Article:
© 2024 | Jefferson Public Radio
Southern Oregon University
1250 Siskiyou Blvd.
Ashland, OR 97520
541.552.6301 | 800.782.6191
Listen | Discover | Engage a service of Southern Oregon University
Play Live Radio
Next Up:
0:00 0:00
Available On Air Stations

Indoor Marijuana Growers Create Big Demand For Northwest Energy

An indoor medical marijuana growing facility in Oakland, California.
Flickr/Rusty Blazenhoff
An indoor medical marijuana growing facility in Oakland, California.

Power planners are studying how much indoor marijuana growing could increase the region’s electricity demands in the near future.

The study is being conducted by the . Researchers say they need to know how much energy is being used by Washington’s licensed indoor cannabis producers -- and how much that usage will increase as pot production expands.

The study’s preliminary results show power demand increasing by up to 160 Megawatts over the next twenty years because of indoor cannabis production. That’s roughly equivalent to the power usage of a town of 60,000 people. The electricity is used to power energy-intensive lighting, heating and cooling equipment.

Tom Eckman is the power planning director at the Northwest Power and Conservation Council. He says the Council needs to know when and where new demands on the regional power supply will come from.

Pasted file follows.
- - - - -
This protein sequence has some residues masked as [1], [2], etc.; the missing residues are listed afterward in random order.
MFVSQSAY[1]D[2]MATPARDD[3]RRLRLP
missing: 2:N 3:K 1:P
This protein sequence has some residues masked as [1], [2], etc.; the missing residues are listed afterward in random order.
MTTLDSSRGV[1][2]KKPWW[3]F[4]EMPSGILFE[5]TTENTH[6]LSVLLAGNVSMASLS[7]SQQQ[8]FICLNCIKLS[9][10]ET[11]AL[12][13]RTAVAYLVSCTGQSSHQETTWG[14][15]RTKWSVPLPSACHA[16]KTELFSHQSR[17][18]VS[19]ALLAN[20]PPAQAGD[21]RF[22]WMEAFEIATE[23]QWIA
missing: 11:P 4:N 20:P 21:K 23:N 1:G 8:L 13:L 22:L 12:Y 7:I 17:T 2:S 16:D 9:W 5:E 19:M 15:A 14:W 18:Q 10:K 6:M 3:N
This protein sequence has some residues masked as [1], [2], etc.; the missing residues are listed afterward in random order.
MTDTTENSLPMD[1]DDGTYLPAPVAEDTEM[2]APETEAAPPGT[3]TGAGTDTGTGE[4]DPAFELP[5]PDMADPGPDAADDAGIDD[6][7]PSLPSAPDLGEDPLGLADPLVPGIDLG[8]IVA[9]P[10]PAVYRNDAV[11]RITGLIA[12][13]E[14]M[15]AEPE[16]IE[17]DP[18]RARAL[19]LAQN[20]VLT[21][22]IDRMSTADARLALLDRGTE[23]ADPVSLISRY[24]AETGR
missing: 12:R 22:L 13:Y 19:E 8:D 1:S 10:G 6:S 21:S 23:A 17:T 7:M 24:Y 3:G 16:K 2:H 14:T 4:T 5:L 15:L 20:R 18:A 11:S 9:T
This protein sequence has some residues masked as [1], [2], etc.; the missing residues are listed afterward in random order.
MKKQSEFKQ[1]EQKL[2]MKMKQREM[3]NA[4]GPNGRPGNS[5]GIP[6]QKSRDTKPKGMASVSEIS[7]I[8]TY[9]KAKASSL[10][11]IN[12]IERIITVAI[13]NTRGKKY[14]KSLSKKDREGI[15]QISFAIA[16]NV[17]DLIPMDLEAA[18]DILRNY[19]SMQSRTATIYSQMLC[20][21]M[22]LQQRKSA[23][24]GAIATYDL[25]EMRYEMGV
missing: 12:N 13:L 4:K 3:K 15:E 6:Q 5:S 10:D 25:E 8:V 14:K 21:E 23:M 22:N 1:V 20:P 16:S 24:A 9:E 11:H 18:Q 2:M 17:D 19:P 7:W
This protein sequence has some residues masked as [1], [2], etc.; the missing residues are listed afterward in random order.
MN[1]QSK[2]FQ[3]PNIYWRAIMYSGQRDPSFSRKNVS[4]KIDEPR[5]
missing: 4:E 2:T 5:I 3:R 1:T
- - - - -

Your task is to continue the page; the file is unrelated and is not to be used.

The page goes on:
“We’re not taking a position one way or another,” Eckman said. “It’s just, we’ve got to be able to keep the power on for people who have legal operations of anything, whether it’s data centers or cannabis production.”

Massoud Jourabchi is a manager of economic analysis at the council and head researcher on the study. He said many of the study’s participants are drawn to more energy-intensive indoor cultivation because it allows producers a heightened degree of control over the growing process.

“The whole notion of cycles goes away. It becomes more of a manufacturing process where you can have plants at different stages of their growth throughout the year,” he said.

Jourabchi and his colleagues are also exploring ways in which pot production could be made to be more energy efficient as the industry expands. That could lead to a campaign asking growers to transition to energy saving light bulbs, or even to start growing more of their products in greenhouses.

Eckman will present the preliminary results of the study on Tuesday. Researchers are also assessing the power demands of data centers operated by companies like Google and of charging stations for electric cars.

Copyright 2020 EarthFix. To see more, visit .

Alexi Horowitz